Student Research Featured at Dallas Fed for Third Year


This spring, the work of two students enrolled in the Financial Analyst Honors Program, Kelechi Nwokocha ’13 and  Michael Biagi ’13, was featured in the 7th annual Economics Scholars Program for Undergraduate Research hosted by the Federal Reserve Bank of Dallas.

The one-day undergraduate economics research conference was attended by 175 undergraduate students and faculty from 14 states.   Thirty-three students presented papers.  In the past three years that the University at Albany has participated in this conference, ten of the eleven papers submitted were accepted, far surpassing the general acceptance rate of 58%.

The keynote speaker was Dr. Harvey Rosenblum, Executive Vice President and Director of Research for the Dallas Federal Reserve Bank, who spoke about conflicting indicators of whether the United States is recovering from the 2008 crisis.

The UAlbany students presented their work in the session on Financial Markets and Training. Nwokocha researched “Stock Repurchases and Degree of Conviction: A Test of Signaling Theory.” He sought to determine whether publicly traded companies make enlightened decisions when repurchasing their own stock. Based on subsequent market performance, he found that small-cap firms make better choices than large-cap firms as to the timing and magnitudes of their stock repurchases. He concluded that small-cap firms’ announcements are more credible signals.

Biagi’s paper is titled, "Is Hedge Fund Mortality Explained by Cross-Sectional Return Volatility."
Working on the assumption that hedge funds are prone to failure, Biagi found that hedge-funds tend to fail in larger numbers during and after periods of high dispersion of returns among stocks. His conclusion: higher cross-sectional volatility creates a condition under which more talented managers can reveal their superiority, and also exposes the inferior talents of less-gifted managers.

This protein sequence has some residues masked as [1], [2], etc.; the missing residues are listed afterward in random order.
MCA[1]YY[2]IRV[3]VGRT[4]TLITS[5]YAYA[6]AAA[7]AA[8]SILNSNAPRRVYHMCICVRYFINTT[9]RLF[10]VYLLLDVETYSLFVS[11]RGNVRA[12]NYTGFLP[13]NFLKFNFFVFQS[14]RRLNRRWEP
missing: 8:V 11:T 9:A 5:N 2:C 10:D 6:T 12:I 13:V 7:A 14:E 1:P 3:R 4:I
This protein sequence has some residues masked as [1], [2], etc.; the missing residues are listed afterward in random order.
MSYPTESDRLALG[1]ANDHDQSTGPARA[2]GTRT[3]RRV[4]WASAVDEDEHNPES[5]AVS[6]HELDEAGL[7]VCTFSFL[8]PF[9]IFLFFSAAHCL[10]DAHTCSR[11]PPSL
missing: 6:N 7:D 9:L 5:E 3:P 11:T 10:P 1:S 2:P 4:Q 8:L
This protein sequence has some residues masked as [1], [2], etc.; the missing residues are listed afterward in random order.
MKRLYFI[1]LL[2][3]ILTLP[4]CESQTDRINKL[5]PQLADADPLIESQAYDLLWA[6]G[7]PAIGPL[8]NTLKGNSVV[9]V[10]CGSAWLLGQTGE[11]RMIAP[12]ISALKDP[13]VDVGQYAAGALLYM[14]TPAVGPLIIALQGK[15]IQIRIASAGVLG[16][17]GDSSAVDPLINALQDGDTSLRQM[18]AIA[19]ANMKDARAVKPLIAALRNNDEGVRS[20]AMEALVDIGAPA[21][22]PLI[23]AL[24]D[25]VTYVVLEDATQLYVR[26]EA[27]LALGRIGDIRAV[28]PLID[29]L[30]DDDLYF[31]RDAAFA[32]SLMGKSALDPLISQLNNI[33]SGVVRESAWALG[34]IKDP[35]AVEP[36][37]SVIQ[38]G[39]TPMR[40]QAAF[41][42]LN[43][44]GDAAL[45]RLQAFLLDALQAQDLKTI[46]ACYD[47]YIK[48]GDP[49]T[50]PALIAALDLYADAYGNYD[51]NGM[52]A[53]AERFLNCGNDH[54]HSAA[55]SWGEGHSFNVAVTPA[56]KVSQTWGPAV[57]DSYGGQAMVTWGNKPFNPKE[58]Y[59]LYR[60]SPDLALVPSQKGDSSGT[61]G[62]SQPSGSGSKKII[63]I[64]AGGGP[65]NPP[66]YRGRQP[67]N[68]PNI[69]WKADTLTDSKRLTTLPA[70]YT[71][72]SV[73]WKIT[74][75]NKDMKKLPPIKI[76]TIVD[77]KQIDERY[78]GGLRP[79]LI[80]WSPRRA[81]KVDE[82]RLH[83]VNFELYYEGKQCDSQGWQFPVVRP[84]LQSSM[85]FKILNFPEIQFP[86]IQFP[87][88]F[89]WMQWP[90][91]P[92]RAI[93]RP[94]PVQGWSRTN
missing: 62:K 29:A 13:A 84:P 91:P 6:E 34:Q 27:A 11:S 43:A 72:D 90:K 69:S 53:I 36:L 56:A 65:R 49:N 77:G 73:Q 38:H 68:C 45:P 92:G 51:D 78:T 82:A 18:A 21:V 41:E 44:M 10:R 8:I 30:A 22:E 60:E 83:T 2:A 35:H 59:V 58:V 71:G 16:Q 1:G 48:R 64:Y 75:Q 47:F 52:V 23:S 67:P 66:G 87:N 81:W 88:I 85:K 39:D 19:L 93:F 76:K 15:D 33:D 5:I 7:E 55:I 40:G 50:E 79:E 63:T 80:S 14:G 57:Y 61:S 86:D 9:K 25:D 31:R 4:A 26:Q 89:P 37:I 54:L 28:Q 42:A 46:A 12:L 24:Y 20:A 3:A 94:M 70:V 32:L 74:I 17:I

Nwokocha and Biagi traveled to Dallas with Associate Professor David Smith who teaches the Financial Analysis Honors Seminar in which the papers were written. Biagi said, “Professor Smith has been alongside teaching, guiding, and helping me since I joined the Financial Analyst Honors Program. His dedication to the program and his students are reflected in the papers we write and it was an honor to represent his class, the FA program, and the University at Albany in Dallas.”

According to Dr. Smith, the high quality of student work is facilitated by the wide array of analytical techniques and top-quality databases funded by the Center for Institutional Investment Management, the School of Business Dean's Office, and university libraries.

Nwokocha said, “My experience was extremely enlightening considering the amount of other undergraduate researchers from various universities across the country. Papers were highly diverse and focused on other aspects of economics including sports, agriculture, and economic events, just to name a few. Fortunately for us, Professor Smith kept Mike and I properly coached and motivated to present to a room of highly intellectual individuals. I was proud to not only represent my work but to represent the University at Albany.”

All of the students in the Financial Analyst Honors Program are required to complete a thesis and present their work to fellow students, faculty, and alumni. This year, the presentations were streamed over the web, allowing 15 to 20 additional alumni to participate. Smith noted that many FAH students produce work of high enough quality to be accepted at this conference, but for various reasons they elect not to submit their papers. Nwokocha said, “I highly encourage other students to pursue this endeavor. It is an enriching experience from all aspects and a true challenge worth taking."

In addition to national kudos, the two students tied for first place for the 4th annual University at Albany Center for Institutional Investment Management award for best senior thesis, as selected by the CIIM Advisory Board, composed of executives from institutional investment firms on Wall Street and in the Capital District.